Learning & Development
Are your managers ready to lead through a transition?
By Crystal Hyde
Significant transitions, or pivots, are a necessary part of business growth. They require large investments in strategizing, implementing and communicating with internal teams to deliver the desired result.
To do it well, there needs to be a certain level of rigor to ensure time is spent wisely, efforts are maximized, and communications are clear and comprehensive.
It’s not always easy.
Identifying and planning to introduce a change are huge undertakings. Preparing leaders to introduce, communicate and advocate for change requires an equally focused effort to bring everyone along together.
Common mistakes can derail your efforts
When working through change, leaders often worry about saying too much or “the wrong thing.”
In one example, a new CEO was handed the daunting task of reducing the workforce and had little experience with big transitions. Her fear of saying the wrong thing resulted in communication that was inconsistent and not frequent enough. Her senior leaders were not informed enough and not prepared to answer questions. This vacuum of information fuelled a rumour mill and an environment of uncertainty.
When employees are uncertain, their work productivity falls.
In another case, the CEO insisted on being the approver and author of every communication on every topic in every department, in an attempt to demonstrate their support of a change and “lead” it.
This approach, while seemingly admirable, diluted the bench strength of the leadership team by taking credit for their departmental work and minimizing their perceived authority.
Being prepared to answer the tough questions
A major transition requires its own set of defined messages, meetings and approach to inspire teams to act and adopt new behaviours.
Leaders are the models of this change by adapting their behaviours and leadership style to effectively introduce the change with confidence.
Level-setting the leadership team with their own leadership coaching and training to prepare them for what’s to come will make the entire process run more smoothly.
Equipping the leadership team with talking points is not going to make them advocates not matter how hard they try.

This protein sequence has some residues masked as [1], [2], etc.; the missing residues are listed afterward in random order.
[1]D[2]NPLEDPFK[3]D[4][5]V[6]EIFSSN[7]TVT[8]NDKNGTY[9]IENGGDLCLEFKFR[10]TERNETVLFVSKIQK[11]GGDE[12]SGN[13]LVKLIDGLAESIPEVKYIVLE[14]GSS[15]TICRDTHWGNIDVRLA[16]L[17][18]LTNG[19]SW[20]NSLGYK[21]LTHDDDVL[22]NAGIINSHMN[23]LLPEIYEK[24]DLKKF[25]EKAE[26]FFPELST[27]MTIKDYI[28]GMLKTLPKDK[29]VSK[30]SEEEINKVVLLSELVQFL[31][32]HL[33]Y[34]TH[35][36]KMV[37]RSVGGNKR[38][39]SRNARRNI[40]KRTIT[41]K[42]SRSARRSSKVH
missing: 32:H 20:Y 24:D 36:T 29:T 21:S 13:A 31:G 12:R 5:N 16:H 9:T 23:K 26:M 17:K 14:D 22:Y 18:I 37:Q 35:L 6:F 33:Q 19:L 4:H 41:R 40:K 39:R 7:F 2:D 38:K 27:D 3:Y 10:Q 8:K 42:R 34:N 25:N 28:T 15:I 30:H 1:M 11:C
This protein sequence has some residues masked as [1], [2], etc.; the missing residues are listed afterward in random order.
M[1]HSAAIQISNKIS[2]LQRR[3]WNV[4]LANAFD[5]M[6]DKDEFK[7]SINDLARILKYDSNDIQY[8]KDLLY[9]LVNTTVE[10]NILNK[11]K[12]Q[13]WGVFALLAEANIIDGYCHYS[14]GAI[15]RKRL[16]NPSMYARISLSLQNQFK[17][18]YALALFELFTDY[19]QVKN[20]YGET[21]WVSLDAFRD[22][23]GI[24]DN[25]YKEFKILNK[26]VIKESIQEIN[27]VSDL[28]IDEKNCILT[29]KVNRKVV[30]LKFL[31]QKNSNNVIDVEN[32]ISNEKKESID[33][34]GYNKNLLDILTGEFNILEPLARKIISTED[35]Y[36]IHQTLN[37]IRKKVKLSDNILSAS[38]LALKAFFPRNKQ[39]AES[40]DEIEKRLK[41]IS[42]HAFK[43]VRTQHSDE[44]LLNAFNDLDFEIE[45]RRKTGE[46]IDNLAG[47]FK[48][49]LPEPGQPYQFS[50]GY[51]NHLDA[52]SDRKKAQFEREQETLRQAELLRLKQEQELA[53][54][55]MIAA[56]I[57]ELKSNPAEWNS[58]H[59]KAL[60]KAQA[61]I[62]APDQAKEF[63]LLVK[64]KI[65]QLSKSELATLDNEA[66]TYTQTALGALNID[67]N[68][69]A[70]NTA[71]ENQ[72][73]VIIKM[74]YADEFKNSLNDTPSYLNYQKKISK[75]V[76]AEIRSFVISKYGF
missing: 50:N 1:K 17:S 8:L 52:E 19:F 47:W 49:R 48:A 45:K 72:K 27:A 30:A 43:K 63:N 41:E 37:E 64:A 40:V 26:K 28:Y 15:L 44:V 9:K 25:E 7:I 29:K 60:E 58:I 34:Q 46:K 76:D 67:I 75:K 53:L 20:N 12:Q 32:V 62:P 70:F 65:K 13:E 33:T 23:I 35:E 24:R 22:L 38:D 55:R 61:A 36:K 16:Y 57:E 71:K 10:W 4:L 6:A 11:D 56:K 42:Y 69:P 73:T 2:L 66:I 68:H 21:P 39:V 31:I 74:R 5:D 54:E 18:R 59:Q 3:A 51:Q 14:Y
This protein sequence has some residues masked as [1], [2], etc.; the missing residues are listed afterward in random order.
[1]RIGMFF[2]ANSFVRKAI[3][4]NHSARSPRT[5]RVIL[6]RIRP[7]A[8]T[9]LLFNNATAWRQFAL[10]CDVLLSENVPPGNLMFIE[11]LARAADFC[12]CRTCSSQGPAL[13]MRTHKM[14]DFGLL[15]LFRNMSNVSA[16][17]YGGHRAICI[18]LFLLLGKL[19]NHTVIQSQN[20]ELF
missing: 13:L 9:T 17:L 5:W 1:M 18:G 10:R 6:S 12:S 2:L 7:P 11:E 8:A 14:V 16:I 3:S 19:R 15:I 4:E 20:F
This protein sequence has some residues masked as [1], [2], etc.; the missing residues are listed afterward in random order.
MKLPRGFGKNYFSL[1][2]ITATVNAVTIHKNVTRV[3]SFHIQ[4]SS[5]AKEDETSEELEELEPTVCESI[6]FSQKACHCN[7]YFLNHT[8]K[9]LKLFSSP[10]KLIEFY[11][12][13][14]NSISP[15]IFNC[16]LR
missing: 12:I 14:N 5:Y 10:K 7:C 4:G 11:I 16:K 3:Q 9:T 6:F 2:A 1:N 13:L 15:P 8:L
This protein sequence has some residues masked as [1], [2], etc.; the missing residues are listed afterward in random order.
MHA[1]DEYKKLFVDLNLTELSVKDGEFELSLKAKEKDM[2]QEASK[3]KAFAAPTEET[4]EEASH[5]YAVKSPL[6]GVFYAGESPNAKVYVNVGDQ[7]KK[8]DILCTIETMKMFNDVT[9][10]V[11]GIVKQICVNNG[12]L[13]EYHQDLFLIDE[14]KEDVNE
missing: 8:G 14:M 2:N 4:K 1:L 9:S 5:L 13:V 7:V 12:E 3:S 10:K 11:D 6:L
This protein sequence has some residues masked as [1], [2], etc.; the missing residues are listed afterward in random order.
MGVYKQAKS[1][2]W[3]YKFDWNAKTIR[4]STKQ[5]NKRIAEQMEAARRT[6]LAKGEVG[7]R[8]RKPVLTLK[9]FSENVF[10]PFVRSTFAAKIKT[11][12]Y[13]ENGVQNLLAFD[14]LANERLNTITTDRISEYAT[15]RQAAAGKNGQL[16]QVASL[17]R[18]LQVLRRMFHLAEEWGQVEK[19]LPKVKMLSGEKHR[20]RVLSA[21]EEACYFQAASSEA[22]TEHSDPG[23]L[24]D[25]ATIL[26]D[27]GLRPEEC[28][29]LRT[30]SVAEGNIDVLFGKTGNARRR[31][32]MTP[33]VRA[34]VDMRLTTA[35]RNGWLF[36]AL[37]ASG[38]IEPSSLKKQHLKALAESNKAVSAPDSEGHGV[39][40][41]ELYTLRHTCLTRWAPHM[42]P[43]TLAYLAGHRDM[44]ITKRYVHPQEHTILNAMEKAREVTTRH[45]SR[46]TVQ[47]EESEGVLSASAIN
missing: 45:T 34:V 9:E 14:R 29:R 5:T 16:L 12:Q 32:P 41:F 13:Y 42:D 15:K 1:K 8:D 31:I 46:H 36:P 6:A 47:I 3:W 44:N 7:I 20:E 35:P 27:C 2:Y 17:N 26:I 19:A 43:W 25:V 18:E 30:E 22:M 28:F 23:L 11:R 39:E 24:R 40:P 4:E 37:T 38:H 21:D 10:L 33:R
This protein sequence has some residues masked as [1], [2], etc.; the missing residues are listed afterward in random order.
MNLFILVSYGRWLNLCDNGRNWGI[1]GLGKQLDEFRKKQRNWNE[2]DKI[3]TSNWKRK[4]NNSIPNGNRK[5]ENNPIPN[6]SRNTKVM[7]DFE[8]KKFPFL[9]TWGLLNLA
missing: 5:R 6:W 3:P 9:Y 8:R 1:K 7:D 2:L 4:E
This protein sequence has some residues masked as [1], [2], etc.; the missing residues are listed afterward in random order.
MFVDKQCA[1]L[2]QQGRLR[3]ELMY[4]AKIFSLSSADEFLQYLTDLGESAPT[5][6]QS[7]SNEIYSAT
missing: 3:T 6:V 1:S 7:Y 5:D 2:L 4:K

For example, while training a leadership team, I had them role play employee conversations. We ran through some of the standard questions from our prepared FAQ sheet.
When I went off script and asked difficult questions like, “If my job is secure but others are leaving, what does that mean for my workload? Will I have to do Jason’s job, too?” And followed with “Will I still get my bonus this year?” The room was silent and everyone was wide-eyed.
The participant I chose was tongue-tied because these questions were not part of a corporate script.
That’s the reality of change. That’s what leaders need to prepare for to confidently communicate with their actual employees — the ones they have relationships with.
While these may seem like bold questions to ask a leader, they are common questions that come with change. Also, many work environments function less by title and more as colleagues and friends who have lunch together and talk about our families.
These relationships make for better work environments and create an expectation of full disclosure.
Leaders with access to highly confidential information every day worry that not disclosing information is lying.
It can feel that way, but company information is not playground gossip. In a business context, information sharing can have serious financial, legal and survival implications and therefore communicating authentically means telling the simple truth about the information.
The key to good communication and authentic leadership is to communicate the right thing, to the right people at the right time.
Saying “I don’t know” or “I don’t have more details to share yet” or “I will let you know as soon as I can” is totally acceptable because it’s true. Often times, leaders need permission to be honest about why they cannot or do not share information. No one should lie, instead leaders need to know what they can and cannot share and explain why.
Leadership communication at all levels is crucial to successfully introduce a change or navigate a business through a significant transition.
Preparing for a change means preparing leaders to lead it.
Change requires a different perspective because everything is new. Clear, steady, frequent, authentic communication is required to ensure the right people, know the right things at the right time.
Prepare your leaders to communicate effectively by giving them permission to be open and together you will gain respect and embed real change in your organization.
Crystal Hyde is a professional certified coach in Waterloo, Ont., and founder of Propel Leadership Coaching, which specializes in consultative coaching for executives, teams and emerging leaders.
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